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Driving from the center of Boston to Provincetown, located on the farthest tip of Cape Cod, can take as little as two and a half hours. The route is only 115 miles long, but there's so much to do and experience in the short stretch that travelers will feel pressed to fit it all in a one-day journey. Road trippers can visit a reconstruction of one of the earliest European settlements in the U.S., view vast pirate treasures, and partake in delightful beach picnics. Here's a model itinerary for the day, but be warned, it's packed!

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A Morning At The Plymouth Sites

8:00 a.m. An early start from Boston is fundamental for travelers who want to get as much sightseeing done as possible! Of course, departing even earlier than 8 a.m. is preferable since there will be less traffic.

8:45 a.m. Grab breakfast at French Memories in Duxbury. This coffee shop and bakery have some of the best almond croissants in the region. Carly G. wrote this review on Google: "I have been to many bakeries around MA, and this is one of my absolute favorites. The croissant is definitely the best I’ve had in the state! I also love that they make miniature versions of many of their French pastries- perfect for sampling!"

9:35 a.m. After a short drive, road trippers can park in Plymouth to see its namesake rock. This is the site where the Mayflower landed in 1620 and is one of the earliest European settlements in the U.S. Nearby; visitors will see a replica of the historic ship, Mayflower II. For a fee, people can board the small vessel and see where more than 100 pilgrims spent the 66-day journey to an unknown destination.

Next, a ten-minute walk through Brewster gardens along Town Brook will take visitors to the Plimoth Grist Mill. In the 1630s, early settlers built a mill to grind corn, which was a fundamental part of their diet. The original mill burned down in a fire, so the one standing today is a reconstruction. Lucky guests may even get to see it in action. The shop sells a range of flours ground on location.

Visitors interested in visiting the Mayflower II, Plimoth Grist Mill, and the living museum at Plimoth Patuxet should purchase a Heritage Pass, which will allow them access to all three sites.

Related: The Mayflower II Is Sailing Home To Plymouth, Massachusetts, In Honor Of The Town's 400th Anniversary

  • Plymouth rock parking fee: $1.25 per hour; bring exact change
  • Admission to Mayflower II: $15
  • Mayflower II Hours: 9:00 a.m. - 5:00 p.m=
  • Admission to the Plimoth Grist Mill: $8.95
  • Grist Mill Hours: 9:00 a.m. - 5:00 p.m.
  • Heritage Pass: $42.50, admission to Mayflower II, Plimoth Grist Mill, and Plimoth Patuxet, available on the Plimoth website

11:00 a.m.-1:00 p.m. Next, travelers can't miss Historic Patuxet and a 17th-century English village. Historic Patuxet, complete with actors, shows guests what it felt like to live in Wampanoag village. They can step inside a wetu, or house, and observe as staff work on a dug-out canoe called a mishoon.

The 17th-century village gives visitors a perspective on what life was like for the pilgrims. Actors guide guests through their gardens, teach them to play pilgrim games and even ask them to participate in military drills.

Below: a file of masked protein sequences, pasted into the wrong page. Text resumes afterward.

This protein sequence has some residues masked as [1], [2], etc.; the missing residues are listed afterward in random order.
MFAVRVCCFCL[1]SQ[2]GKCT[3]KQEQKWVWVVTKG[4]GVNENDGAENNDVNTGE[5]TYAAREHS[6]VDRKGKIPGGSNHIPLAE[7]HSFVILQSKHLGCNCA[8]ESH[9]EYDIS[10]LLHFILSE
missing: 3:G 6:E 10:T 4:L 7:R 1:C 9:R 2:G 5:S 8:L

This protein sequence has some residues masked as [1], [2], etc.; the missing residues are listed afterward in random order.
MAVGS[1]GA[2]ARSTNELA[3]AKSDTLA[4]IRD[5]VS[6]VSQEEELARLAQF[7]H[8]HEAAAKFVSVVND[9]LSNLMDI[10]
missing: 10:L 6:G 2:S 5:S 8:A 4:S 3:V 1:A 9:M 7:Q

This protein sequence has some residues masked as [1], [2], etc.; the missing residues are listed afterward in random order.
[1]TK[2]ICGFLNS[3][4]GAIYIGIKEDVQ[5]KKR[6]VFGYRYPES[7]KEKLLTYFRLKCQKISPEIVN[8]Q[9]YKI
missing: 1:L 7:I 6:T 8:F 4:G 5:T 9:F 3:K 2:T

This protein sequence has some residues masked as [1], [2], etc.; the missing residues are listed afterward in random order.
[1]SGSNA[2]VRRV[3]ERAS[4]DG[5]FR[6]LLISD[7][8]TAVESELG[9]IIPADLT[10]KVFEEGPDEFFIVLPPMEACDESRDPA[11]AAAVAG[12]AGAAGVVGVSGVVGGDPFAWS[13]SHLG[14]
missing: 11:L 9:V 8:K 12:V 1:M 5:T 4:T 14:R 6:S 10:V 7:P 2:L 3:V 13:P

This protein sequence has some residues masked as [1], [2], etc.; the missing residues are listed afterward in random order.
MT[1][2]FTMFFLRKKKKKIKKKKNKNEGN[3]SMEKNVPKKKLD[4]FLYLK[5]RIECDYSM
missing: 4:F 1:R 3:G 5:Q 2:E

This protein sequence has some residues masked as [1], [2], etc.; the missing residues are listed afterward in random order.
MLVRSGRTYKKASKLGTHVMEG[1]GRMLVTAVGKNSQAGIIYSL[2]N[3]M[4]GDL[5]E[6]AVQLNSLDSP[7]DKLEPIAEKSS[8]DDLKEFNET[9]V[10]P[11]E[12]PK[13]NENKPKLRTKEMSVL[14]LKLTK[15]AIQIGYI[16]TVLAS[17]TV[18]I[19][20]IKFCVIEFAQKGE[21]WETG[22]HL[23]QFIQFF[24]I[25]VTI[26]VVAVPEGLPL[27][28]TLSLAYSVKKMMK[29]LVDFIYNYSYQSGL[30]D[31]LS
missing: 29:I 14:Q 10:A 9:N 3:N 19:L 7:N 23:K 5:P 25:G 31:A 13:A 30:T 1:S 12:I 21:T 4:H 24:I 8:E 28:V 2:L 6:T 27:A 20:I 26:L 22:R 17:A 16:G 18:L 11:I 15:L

Lunch On The Beach And Off To Find Pirate Treasure

1:30-2:30 p.m. Following Massachusetts, 3A gives drivers and passengers some beautiful views of the bay to the east and Myles Standish State Forest to the west. Just after driving through Ellisville, but before getting to Sagamore Beach, travelers should stop at Rock Bottom Galley. They can order fish and chips to go and eat at nearby Sagamore beach while taking in the beautiful view of Cape Cod Bay. Everyone who visits this pebbly beach spends a few minutes skipping stones before getting back in the car.

3:00 p.m.-4:00 p.m. The next stop is the Whydah Pirate Museum in West Yarmouth. The Whydah Galley first set sail in 1716. She spent less than a year on a slave ship before being captured by "Black Sam" Bellamy in the Caribbean. He used the ship for plundering the coast until it sank in a Nor'easter near Cape Cod just months after he commandeered it. Berry Clifford discovered the wreckage in 1984 and authenticated his find through the ship's bell and a name plaque. The museum houses a reconstruction of part of the ship, treasure, and cannons. The tour of the museum takes an hour.

  • Hours: 10 a.m. to 5 p.m. The tour lasts one hour.
  • Tickets: $17 for adults, $12 for children, only available through an online reservation

Related: The Only Real Pirate Ship (And Treasure) Sunk Off The Coast Of Massachusetts

Lighthouses, Seals, And A Seafood Dinner

4:35 p.m. - 5:00 p.m. Check out the view of the coast from the Chatham Lighthouse. Lucky visitors may get to watch seals play in the shallow water nearby. Watch out, though; great white sharks frequent these waters as well since seals are their favorite snacks.

5:30 p.m. As they drive past Coast Guard Beach, road trippers will enjoy some spectacular views. The beach is free for people who visit after 5 p.m., but it's already late in the day, so most travelers will probably want to push on to Provincetown.

6:30 p.m. Hungry bellies will thank travelers for stopping at the Lobster Pot in Provincetown. Here's how Jake Fenton reviewed the iconic restaurant: "It took us so long to decide what to get just because so much looked good. The grilled salmon with the leek and tomato sauce was incredible, as was the seafood orecchiette. The pomegranate punch and Tito's Strawberry Rhubarb drinks are both absolutely fantastic, and Emily was an absolute blast. Truly, an absolutely awesome time in P-Town."

When guests finish, they should drive out to Herring Beach to watch the sunset before heading to the luxurious Land's End Inn for the night.

Next: Did You Know You Could Take Whale-Watching Tours In Boston? Here's What To Expect